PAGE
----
Wildlife and Habitat Are Interrelated
To survive, all living things need a place where they can obtain food, shelter and adequate space. The
environment where wildlife can meet their survival needs is called habitat.
The habitat behind this fence is an important wintering area for big game animals. Deer, elk and antelope
roam here to escape the deeper snows of the higher elevations. The sagebrush grasslands come alive during the
winter months as big game animals search for food and cover.
Quality habitat is crucial to the survival of a variety of wildlife. Scavengers, like the coyote and magpie,
depend on the carcasses of big game animals that die during the winter. The concentration of wintering bald
and golden eagles also benefit from this food source. Preventing big game vehicle collisions helps scavenger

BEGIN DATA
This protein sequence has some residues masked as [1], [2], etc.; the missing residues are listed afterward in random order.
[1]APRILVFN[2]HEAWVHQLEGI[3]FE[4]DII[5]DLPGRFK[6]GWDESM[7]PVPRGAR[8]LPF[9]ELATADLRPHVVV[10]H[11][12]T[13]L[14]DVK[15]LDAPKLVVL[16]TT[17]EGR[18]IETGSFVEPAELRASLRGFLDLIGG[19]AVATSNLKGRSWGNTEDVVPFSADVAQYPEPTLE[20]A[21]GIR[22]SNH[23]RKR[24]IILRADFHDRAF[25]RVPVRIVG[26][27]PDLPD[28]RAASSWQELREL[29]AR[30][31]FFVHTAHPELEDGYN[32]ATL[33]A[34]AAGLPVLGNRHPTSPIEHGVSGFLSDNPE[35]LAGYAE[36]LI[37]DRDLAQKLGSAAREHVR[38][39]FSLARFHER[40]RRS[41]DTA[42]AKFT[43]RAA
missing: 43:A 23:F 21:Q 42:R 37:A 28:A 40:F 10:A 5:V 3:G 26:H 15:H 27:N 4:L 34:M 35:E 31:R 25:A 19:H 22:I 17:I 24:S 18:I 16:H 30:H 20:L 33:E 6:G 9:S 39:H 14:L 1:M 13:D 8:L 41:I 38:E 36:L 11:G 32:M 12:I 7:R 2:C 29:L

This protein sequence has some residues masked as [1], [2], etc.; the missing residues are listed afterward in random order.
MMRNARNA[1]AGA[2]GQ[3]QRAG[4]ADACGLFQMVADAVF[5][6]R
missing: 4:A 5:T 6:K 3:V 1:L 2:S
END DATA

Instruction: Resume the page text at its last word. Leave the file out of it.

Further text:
avoid the dangers of the highway as they look for food.
Badgers dig for gophers and ground squirrels, while great horned owls and a variety of hawks hunt from
the air. Bobcats chase after cottontail rabbits and porcupines munch on the tree bark. Migrating birds use these
areas for rest, cover and feeding stops. All of these creatures utilize his habitat.
People share some of the same habitats with wildlife, thus forming a kinship or
interrelationship with wildlife. When we develop the land to meet human needs
we must also replace those habitat elements eesential to the survival of wildlife.
You can help to protect wildlife by adjusting your speeds and watching for
animals crossing the highway. By working together we can keep wildlife
and motorists safe.
Wyoming's Wildlife: Worth the Watching Written by: Neil Hyman, Lori Roberts, and Lucy Diggins